TGTACGGGCCAGATATACGCGTTGACATTGATTATTGACTAGTTATTAAT
AGTAATCAATTACGGGGTCATTAGTTCATAGCCCATATATGGAGTTCCGC
GTTACATAACTTACGGTAAATGGCCCGCCTGGCTGACCGCCCAACGACCC
CCGCCCATTGACGTCAATAATGACGTATGTTCCCATAGTAACGCCAATAG
GGACTTTCCATTGACGTCAATGGGTGGAGTATTTACGGTAAACTGCCCAC
TTGGCAGTACATCAAGTGTATCATATGCCAAGTACGCCCCCTATTGACGT
CAATGACGGTAAATGGCCCGCCTGGCATTATGCCCAGTACATGACCTTAT
GGGACTTTCCTACTTGGCAGTACATCTACGTATTAGTCATCGCTATTACC
ATGGTGATGCGGTTTTGGCAGTACATCAATGGGCGTGGATAGCGGTTTGA
CTCACGGGGATTTCCAAGTCTCCACCCCATTGACGTCAATGGGAGTTTGT
TTTGGCACCAAAATCAACGGGACTTTCCAAAATGTCGTAACAACTCCGCC
CCATTGACGCAAATGGGCGGTAGGCGTGTACGGTGGGAGGTCTATATAAG
CAGAGCTCGTTTAGTGAACCGTCAGATCGCCTGGAGACGCCATCCACGCT
GTTTTGACCTCCATAGAAGACACCGGGACCGATCCAGCCTCCGGACTCTA
GAGGATCGAAGAATTCGCCACCATGGTGAGCAAGGGCGAGGAGCTGTTCA
CCGGGGTGGTGCCCATCCTGGTCGAGCTGGACGGCGACGTAAACGGCCAC
AAGTTCAGCGTGTCCGGCGAGGGCGAGGGCGATGCCACCTACGGCAAGCT
GACCCTGAAGTTCATCTGCACCACCGGCAAGCTGCCCGTGCCCTGGCCCA
CCCTCGTGACCACCCTGACCTACGGCGTGCAGTGCTTCAGCCGCTACCCC
GACCACATGAAGCAGCACGACTTCTTCAAGTCCGCCATGCCCGAAGGCTA
CGTCCAGGAGCGCACCATCTTCTTCAAGGACGACGGCAACTACAAGACCC
GCGCCGAGGTGAAGTTCGAGGGCGACACCCTGGTGAACCGCATCGAGCTG
AAGGGCATCGACTTCAAGGAGGACGGCAACATCCTGGGGCACAAGCTGGA
GTACAACTACAACAGCCACAACGTCTATATCATGGCCGACAAGCAGAAGA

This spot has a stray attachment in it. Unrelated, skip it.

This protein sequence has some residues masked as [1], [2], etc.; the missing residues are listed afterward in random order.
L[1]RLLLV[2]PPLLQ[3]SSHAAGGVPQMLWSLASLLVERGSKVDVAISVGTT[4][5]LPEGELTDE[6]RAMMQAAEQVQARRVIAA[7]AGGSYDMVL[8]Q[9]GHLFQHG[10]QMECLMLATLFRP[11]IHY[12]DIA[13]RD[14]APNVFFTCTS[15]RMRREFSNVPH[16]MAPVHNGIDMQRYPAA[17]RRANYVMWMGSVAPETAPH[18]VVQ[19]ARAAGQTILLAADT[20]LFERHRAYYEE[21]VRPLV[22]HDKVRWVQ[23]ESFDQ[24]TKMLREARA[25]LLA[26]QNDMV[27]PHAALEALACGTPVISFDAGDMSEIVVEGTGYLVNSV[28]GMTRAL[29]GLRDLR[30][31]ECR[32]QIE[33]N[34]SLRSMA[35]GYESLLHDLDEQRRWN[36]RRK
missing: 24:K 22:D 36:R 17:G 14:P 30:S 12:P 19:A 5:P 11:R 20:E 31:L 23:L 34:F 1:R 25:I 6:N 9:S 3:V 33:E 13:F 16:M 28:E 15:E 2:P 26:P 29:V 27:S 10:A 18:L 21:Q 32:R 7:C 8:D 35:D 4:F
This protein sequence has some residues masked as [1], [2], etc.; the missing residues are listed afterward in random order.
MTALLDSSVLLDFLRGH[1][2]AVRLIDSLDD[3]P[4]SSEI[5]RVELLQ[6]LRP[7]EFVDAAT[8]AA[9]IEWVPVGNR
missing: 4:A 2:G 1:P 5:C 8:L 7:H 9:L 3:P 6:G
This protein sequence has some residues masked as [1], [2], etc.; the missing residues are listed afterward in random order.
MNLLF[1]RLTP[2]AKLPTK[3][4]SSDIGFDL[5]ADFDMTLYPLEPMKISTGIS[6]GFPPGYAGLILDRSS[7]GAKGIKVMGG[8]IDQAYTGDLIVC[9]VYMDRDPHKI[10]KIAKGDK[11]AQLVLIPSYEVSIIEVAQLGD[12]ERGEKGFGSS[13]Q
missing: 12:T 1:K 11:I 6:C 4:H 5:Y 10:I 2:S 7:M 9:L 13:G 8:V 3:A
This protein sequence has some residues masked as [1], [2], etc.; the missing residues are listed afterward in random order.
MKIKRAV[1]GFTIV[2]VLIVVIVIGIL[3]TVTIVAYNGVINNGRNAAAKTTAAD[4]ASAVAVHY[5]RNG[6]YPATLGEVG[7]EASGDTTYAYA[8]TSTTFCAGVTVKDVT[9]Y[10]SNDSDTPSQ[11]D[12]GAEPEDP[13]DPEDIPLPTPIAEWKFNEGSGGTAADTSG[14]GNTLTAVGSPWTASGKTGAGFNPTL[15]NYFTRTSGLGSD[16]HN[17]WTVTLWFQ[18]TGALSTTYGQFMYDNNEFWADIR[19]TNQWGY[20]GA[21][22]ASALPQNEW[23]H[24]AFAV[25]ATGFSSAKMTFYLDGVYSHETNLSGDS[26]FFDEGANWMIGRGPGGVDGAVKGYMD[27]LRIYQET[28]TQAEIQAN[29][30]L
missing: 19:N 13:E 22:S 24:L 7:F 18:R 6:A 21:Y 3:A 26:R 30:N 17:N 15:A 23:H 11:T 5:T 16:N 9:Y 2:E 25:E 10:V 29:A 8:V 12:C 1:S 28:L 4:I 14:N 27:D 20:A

ACGGCATCAAGGTGAACTTCAAGATCCGCCACAACATCGAGGACGGCAGC
GTGCAGCTCGCCGACCACTACCAGCAGAACACCCCCATCGGCGACGGCCC
CGTGCTGCTGCCCGACAACCACTACCTGAGCACCCAGTCCGCCCTGAGCA
AAGACCCCAACGAGAAGCGCGATCACATGGTCCTGCTGGAGTTCGTGACC
GCCGCCGGGATCACTCTCGGCATGGACGAGCTGTACAAGTAGGAATTCTT
CGATCCCTACCGGTTAGTAATGAGTTTAAACGGGGGAGGCTAACTGAAAC
ACGGAAGGAGACAATACCGGAAGGAACCCGCGCTATGACGGCAATAAAAA
GACAGAATAAAACGCACGGGTGTTGGGTCGTTTGTTCATAAACGCGGGGT
TCGGTCCCAGGGCTGGCACTCTGTCGATACCCCACCGAGACCCCATTGGG
GCCAATACGCCCGCGTTTCTTCCTTTTCCCCACCCCACCCCCCAAGTTCG
GGTGAAGGCCCAGGGCTCGCAGCCAACGTCGGGGCGGCAGGCCCTGCCAT
AGCGCGGCCGCTCGTAAAGTCTGGAAACGCGGAAGTCAGCGCCCTGCACC
ATTATGTTCCGGATCTGCATCGCAGGATGCTGCTGGCTACCCTGTGGAAC
ACCTACATCTGTATTAACGAAGCGCTGGCATTGACCCTGAGTGATTTTTC
TCTGGTCCCGCCGCATCCATACCGCCAGTTGTTTACCCTCACAACGTTCC
AGTAACCGGGCATGTTCATCATCAGTAACCCGTATCGTGAGCATGGGATC
CATCATGCCTCCTCTAGACCAGCCAGGACAGAAATGCCTCGACTTCGCTG